One example was the shift in emphasis I found from the civil rights movement in 2009 to a narrative field dominated by the occupy movement in 2012 (see Figures 1 and 2). While both represented periods following significant movement activity (in 2009 around the presidential election of Barack Obama, and in 2012 around the occupy movement), and many issue neighborhoods remained recognizable in both periods, the sociocultural dynamics had shifted significantly, and with it the utility prominence of the civil rights movement label as compared to that of the occupy movement.
The abeyance utility of the civil rights movement as the dominant referent when seeking to understand movement dynamics gave way to the occupy movement as current cross-movement organizing space, and potential venue for future cross-movement collaboration.
Figure 2. Network of co-mentions of movements on Democracy Now! in 2012. Size = betweeness centrality.
Strategies for cross-movement talk
Looking at the field of options is one thing, but making use of movement labels as resources is another thing entirely. Making cognitive connections between movements through talk is an important skill if we are to convince others (whose concerns may not obviously overlap with our own) to join with us in common struggle in a mass action, campaign, or new hybrid movement. Approaching cross-talk strategically involves skilled use of several logic components together in a single argument. Figure 3 illustrates a process model for how participants might think about movement strategy in relation to taking strategic action. While we can use such a model for planning actual actions, we can also see how our semiotic choices present these factors while signalling the need for cross-movement collaboration through cross-talk.
Figure 3. A process model for strategy and action in movement organizing
First, highlighting the affordances that movements share can be used to justify cross-movement activity. One might use claims about shared external threats (like sharing police repression or infiltration dangers) or opportunities (like a sympathetic politician or elite), or one might signal affordances within the movements themselves (like a shared ideological framework, or shared goals). Such considerations follow a long tradition of work in the resource mobilization tradition that has pointed to external opportunities and threats (i.e., resources) as important predictors of mobilization success.
Focusing on identifying shared participants is another important logic component in cross-movement talk. One approach might involve generalizing participation categories (often by listing off individual or group identity categories), or one might particularize participant categories (by listing a single identity category or individual who has or is working across movements). Mische’s work on the Brazilian Youth movement also highlighted such practices as important linguistic resources for inclusion and exclusion in cross-movement coalition building.
Making claims about shared tactical considerations is a third logic component, and can either be approached descriptively (by describing how movements organize or claiming that other movement tactics can provide recipes for success), or prescriptively (by suggesting particular tactical choices or calling on listeners to work together across movements). Repertoires of contention and tactical diffusion research have underlined such considerations, and I would suggest that semiotic practices are an important factor in facilitating the perception of tactical similarity between movements through cross-talk.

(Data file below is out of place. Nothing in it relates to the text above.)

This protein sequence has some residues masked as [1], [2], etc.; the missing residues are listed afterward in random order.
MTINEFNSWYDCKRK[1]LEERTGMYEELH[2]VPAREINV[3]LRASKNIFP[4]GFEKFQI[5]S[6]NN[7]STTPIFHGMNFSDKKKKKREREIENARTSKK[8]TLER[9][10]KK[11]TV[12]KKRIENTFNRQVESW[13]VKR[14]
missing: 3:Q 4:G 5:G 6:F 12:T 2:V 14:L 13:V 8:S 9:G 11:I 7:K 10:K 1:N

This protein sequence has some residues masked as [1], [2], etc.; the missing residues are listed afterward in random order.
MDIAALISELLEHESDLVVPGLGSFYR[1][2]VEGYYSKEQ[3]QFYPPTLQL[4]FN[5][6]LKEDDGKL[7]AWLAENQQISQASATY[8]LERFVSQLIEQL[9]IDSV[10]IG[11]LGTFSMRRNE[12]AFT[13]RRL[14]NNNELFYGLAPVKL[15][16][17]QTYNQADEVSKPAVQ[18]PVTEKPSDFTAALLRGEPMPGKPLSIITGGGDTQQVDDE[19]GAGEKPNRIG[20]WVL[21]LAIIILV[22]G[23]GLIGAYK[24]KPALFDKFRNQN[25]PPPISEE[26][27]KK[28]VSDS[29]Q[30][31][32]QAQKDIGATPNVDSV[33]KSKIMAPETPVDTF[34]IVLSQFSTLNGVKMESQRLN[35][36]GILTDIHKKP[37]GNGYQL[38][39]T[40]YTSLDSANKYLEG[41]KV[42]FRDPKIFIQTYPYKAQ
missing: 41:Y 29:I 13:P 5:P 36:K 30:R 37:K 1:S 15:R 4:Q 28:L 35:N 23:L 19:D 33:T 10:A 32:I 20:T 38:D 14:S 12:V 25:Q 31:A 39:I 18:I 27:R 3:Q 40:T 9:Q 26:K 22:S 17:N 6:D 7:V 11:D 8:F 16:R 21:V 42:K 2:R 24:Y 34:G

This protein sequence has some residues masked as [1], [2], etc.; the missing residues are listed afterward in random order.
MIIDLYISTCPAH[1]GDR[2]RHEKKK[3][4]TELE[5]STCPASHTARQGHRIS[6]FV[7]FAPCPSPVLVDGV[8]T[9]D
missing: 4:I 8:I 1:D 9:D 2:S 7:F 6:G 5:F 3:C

While not exhaustive, these three components (affordances, participants, and tactics) are common elements in discussions about movement strategy for practitioners and academics alike, and paying attention to how one can skillfully weave them together into effective arguments may influence an organizer’s ability to build bridges outside their existing participation base.
Part of the skill in cross-movement language strategy comes in understanding changing social contexts, and how those contexts might prefer particular constellations of arguments and movement labels over others. For instance, cross-talk strategies varied in several ways when discussing the civil rights movement compared to discussions of the occupy movement. While some strategies (prescriptive and descriptive tactics, for instance) were common in both, statements about shared goals, shared opportunities, and how movements effect social change were positively correlated with mentions of the occupy movement but negatively correlated with mentions of the civil rights movement. On the other hand, statements that particularized participants (i.e., how specific people or identity categories participated in multiple movements) were positively correlated with the civil rights movement, but negatively correlated with mentions of the occupy movement.
When looking at how social movements make sense of the political terrain, and communicate about who they are and what they do, practitioners and academics can both benefit from a closer look at the relationship between movement labels and cross-movement talk.
While I have shown that there are often a wide range of movement labels to choose from when describing potential allies, analogies, or shared attributes, not all movements are equally relevant and appropriate for cross-movement mention.
Indeed, an elite subsection of movements often constitute a kind of cannon of prominent movement labels, signaling narrative memetic packages and serving as shorthand for sets of issues, tactics and political relationships. Further, attention to the changing socio-cultural narrative field can help to identify secondary movements with beneficial semantic properties that might be profitably attached to the primary movement in question.
When looking at language strategies participants used to establish narrative relationships between movements, we might think about sets of logic components as aligned with other forms of movement strategy. As a combination of argumentation components, the social construction of cross-movement strategy can be thought of as comprised of three main areas of concern: the identification of affordances, the discussion of shared movement participants, and the presentation of shared tactical choices.
While rarely including elements in all three areas, strong arguments for cross-movement collaboration make strategic use of select components based on a careful read of the socio-cultural environment. Hopefully this analysis gets us just a little bit closer to making these strategic choices.
How to cite:
Toft, A. (2017). From civil rights to the occupy movement: talking across issues in independent media, Open Democracy / ISA RC-47: Open Movements, 27 April. https://opendemocracy.net/amoshaun-toft/from-civil-rights-to-occupy-movement-talking-across-issues-in-independent-media